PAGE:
British journalist briefs Armenian community in LA on latest developments in Syria

Lusine Avanesyan
Public Radio of Armenia
Los Angeles

Journalist Robert Fisk says was shocked by the condition of the Christian church in the Syrian city of Yabroud, which has been razed to the ground. Fisk, who has long been working as The Independent’s correspondent in the Middle East, told about his impressions from the visit to Syria at a meeting with representatives of the Armenian community in Los Angeles. He said the Greek Church in Yabroud had been completely destroyed.

Robert Fisk has taken an example of a burnt New Testament as a proof of the vandalism taking place in Syria today. He met a woman, who spent three years under the Islamist rule in Yabroud. She told Christians had to by food twice as expensive because of their belief.

“Will it ever be possible to eliminate the huge gap between the Christian and Muslim communities? Perhaps never,” Fisk said.

While in Syria, Fisk met with an Armenian clergyman, who told that about 25-30 thousand Syrian Armenians had fled the country and he does not believe they will ever return. “This is the case with other Christian communities, as well, and this is the greatest tragedy. As a witness of all this, I cannot imagine how this can be prevented,” Fisk said.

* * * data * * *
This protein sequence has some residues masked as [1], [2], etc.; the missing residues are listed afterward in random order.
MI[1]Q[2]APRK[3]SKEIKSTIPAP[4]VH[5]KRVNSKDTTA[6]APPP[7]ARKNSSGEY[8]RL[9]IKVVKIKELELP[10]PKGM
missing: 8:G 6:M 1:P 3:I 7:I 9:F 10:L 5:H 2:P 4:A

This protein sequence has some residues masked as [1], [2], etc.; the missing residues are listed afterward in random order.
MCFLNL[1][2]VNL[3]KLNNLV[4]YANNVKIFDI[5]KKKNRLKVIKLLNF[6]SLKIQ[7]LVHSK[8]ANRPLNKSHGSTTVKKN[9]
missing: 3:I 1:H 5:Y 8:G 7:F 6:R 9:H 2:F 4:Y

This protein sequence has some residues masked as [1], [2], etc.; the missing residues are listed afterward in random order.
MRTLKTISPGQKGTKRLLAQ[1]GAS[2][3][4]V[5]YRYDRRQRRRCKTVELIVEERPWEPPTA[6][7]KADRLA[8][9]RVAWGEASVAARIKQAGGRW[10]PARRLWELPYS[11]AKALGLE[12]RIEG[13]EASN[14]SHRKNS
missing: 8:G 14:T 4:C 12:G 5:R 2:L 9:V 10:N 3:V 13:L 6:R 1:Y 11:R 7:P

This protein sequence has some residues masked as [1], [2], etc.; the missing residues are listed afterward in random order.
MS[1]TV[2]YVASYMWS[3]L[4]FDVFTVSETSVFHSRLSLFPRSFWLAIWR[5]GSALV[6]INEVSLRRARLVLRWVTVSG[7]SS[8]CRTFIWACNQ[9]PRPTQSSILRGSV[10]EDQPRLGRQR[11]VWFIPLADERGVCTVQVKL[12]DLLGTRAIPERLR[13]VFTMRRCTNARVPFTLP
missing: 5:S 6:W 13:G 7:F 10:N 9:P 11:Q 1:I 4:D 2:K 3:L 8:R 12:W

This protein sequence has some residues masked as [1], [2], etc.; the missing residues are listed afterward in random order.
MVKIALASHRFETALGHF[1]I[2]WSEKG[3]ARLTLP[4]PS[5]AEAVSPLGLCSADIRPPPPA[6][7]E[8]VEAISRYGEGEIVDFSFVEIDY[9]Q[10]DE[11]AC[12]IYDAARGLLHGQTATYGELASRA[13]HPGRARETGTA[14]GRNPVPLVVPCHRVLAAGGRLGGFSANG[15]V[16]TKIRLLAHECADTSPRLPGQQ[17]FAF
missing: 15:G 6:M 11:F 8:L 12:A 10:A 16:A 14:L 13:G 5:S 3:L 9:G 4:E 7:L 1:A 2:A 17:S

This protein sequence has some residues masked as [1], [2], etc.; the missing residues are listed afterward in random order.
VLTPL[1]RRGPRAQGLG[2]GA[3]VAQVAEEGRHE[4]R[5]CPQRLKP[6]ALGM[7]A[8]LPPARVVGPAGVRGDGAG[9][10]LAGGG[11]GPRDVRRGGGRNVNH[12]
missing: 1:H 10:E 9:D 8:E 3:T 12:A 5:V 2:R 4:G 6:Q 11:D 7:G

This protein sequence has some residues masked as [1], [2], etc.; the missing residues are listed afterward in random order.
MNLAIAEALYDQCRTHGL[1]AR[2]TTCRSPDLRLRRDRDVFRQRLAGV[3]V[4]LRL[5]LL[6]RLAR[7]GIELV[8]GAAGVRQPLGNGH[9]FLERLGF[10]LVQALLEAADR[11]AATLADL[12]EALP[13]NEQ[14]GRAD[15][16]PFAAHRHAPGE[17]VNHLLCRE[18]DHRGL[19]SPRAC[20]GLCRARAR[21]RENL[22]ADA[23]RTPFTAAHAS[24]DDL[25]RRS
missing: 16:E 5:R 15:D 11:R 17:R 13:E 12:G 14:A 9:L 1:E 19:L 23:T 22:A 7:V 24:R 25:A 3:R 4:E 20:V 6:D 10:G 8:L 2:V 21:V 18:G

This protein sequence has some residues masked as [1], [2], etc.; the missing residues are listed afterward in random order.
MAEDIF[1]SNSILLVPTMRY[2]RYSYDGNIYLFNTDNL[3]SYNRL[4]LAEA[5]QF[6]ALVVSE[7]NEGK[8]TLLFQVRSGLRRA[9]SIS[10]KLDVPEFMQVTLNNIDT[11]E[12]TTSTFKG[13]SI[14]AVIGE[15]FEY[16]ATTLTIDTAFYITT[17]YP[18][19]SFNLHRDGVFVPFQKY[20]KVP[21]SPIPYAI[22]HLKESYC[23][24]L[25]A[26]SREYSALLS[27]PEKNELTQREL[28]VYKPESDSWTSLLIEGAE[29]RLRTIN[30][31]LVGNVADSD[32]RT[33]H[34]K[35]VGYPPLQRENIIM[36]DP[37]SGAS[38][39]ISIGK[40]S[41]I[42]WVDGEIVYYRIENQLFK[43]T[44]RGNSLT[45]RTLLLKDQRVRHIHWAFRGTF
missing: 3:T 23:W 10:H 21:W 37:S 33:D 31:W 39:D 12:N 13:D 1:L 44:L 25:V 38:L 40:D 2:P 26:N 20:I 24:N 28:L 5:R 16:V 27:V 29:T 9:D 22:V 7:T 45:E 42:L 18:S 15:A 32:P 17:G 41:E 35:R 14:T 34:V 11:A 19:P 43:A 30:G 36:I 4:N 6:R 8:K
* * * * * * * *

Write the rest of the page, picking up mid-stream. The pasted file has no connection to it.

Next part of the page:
According to the journalist, the dividing lines among the Syrian population are the major problem. He said the western journalists even have maps  distinguishing the Shia, Sunni and Christian districts. These maps and dividing lines exist in Syria, Iraq and Lebanon, he said, adding that this is the major problem in the Middle East.

Robert Fisk noted that once a rich city, Yabroud is now in ruins. Although it has been liberated by the Syrian army, it is destroyed and unrecognizable today, like the rest of Syria.

Robert Fisk, an English writer and journalist, has been Middle East correspondent of The Independent for more than twenty years, primarily based in Beirut. Fisk holds more British and international journalism awards than any other foreign correspondent. He has also been voted International Journalist of the Year seven times. He has published a number of books and reported on several wars and armed conflicts.

He is one of a few Western journalists to have interviewed Osama bin Laden, which he did on three occasions between 1993 and 1997.

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